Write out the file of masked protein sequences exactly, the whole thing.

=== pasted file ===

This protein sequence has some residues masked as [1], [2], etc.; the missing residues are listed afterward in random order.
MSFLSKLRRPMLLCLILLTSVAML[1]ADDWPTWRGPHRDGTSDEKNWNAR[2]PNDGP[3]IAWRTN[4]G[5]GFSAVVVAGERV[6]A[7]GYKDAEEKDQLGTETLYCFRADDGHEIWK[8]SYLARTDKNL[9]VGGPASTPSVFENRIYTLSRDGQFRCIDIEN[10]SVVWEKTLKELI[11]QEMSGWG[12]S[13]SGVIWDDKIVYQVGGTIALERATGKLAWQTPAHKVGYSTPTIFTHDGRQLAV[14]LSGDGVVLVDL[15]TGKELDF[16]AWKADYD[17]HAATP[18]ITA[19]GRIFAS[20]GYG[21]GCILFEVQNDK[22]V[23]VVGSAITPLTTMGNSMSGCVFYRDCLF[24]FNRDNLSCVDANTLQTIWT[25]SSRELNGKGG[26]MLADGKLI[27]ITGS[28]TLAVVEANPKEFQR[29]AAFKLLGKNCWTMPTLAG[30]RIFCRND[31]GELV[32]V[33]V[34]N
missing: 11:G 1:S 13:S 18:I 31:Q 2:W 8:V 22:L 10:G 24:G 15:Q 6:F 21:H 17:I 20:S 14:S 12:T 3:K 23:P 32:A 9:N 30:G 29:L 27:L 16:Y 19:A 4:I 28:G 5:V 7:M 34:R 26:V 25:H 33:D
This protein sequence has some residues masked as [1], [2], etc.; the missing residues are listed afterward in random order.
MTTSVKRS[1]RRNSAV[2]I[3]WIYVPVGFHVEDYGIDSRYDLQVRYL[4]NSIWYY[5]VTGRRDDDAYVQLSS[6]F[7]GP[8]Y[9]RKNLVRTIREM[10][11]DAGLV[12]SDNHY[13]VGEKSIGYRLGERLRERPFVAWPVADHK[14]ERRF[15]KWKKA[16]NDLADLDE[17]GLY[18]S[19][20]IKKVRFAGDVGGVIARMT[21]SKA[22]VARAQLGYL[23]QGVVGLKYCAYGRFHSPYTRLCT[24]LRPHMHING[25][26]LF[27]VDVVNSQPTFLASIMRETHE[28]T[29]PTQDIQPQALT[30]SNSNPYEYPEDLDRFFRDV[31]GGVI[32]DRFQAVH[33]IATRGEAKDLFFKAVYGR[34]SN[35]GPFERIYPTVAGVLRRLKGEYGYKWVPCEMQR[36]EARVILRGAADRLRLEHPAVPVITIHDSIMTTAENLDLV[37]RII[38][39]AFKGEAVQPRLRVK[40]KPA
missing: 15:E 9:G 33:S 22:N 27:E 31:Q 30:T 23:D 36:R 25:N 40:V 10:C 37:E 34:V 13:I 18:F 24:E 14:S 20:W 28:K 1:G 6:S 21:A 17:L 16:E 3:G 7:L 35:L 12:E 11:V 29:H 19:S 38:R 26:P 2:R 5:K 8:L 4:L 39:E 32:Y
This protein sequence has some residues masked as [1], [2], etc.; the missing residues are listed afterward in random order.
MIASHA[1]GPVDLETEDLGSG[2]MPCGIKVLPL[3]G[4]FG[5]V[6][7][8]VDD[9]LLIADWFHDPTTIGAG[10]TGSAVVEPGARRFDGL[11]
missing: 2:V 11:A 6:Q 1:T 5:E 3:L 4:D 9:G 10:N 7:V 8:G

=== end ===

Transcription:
This protein sequence has some residues masked as [1], [2], etc.; the missing residues are listed afterward in random order.
MSFLSKLRRPMLLCLILLTSVAML[1]ADDWPTWRGPHRDGTSDEKNWNAR[2]PNDGP[3]IAWRTN[4]G[5]GFSAVVVAGERV[6]A[7]GYKDAEEKDQLGTETLYCFRADDGHEIWK[8]SYLARTDKNL[9]VGGPASTPSVFENRIYTLSRDGQFRCIDIEN[10]SVVWEKTLKELI[11]QEMSGWG[12]S[13]SGVIWDDKIVYQVGGTIALERATGKLAWQTPAHKVGYSTPTIFTHDGRQLAV[14]LSGDGVVLVDL[15]TGKELDF[16]AWKADYD[17]HAATP[18]ITA[19]GRIFAS[20]GYG[21]GCILFEVQNDK[22]V[23]VVGSAITPLTTMGNSMSGCVFYRDCLF[24]FNRDNLSCVDANTLQTIWT[25]SSRELNGKGG[26]MLADGKLI[27]ITGS[28]TLAVVEANPKEFQR[29]AAFKLLGKNCWTMPTLAG[30]RIFCRND[31]GELV[32]V[33]V[34]N
missing: 11:G 1:S 13:S 18:I 31:Q 2:W 8:V 22:L 10:G 24:G 15:Q 6:F 21:H 17:I 20:S 14:S 12:T 3:K 23:P 32:A 9:N 30:G 29:L 27:L 16:Y 19:A 4:I 28:G 5:V 7:M 34:R 26:V 25:H 33:D
This protein sequence has some residues masked as [1], [2], etc.; the missing residues are listed afterward in random order.
MTTSVKRS[1]RRNSAV[2]I[3]WIYVPVGFHVEDYGIDSRYDLQVRYL[4]NSIWYY[5]VTGRRDDDAYVQLSS[6]F[7]GP[8]Y[9]RKNLVRTIREM[10][11]DAGLV[12]SDNHY[13]VGEKSIGYRLGERLRERPFVAWPVADHK[14]ERRF[15]KWKKA[16]NDLADLDE[17]GLY[18]S[19][20]IKKVRFAGDVGGVIARMT[21]SKA[22]VARAQLGYL[23]QGVVGLKYCAYGRFHSPYTRLCT[24]LRPHMHING[25][26]LF[27]VDVVNSQPTFLASIMRETHE[28]T[29]PTQDIQPQALT[30]SNSNPYEYPEDLDRFFRDV[31]GGVI[32]DRFQAVH[33]IATRGEAKDLFFKAVYGR[34]SN[35]GPFERIYPTVAGVLRRLKGEYGYKWVPCEMQR[36]EARVILRGAADRLRLEHPAVPVITIHDSIMTTAENLDLV[37]RII[38][39]AFKGEAVQPRLRVK[40]KPA
missing: 15:E 9:G 33:S 22:N 27:E 31:Q 30:T 23:D 36:R 25:N 40:V 10:C 37:E 34:V 13:I 18:F 24:E 14:S 20:W 28:K 1:G 6:S 21:A 17:L 16:E 3:G 7:L 35:L 12:E 11:V 29:H 19:S 38:R 26:P 2:R 5:K 8:L 4:L 39:E 32:Y
This protein sequence has some residues masked as [1], [2], etc.; the missing residues are listed afterward in random order.
MIASHA[1]GPVDLETEDLGSG[2]MPCGIKVLPL[3]G[4]FG[5]V[6][7][8]VDD[9]LLIADWFHDPTTIGAG[10]TGSAVVEPGARRFDGL[11]
missing: 2:V 11:A 6:Q 1:T 5:E 3:L 4:D 9:G 10:N 7:V 8:G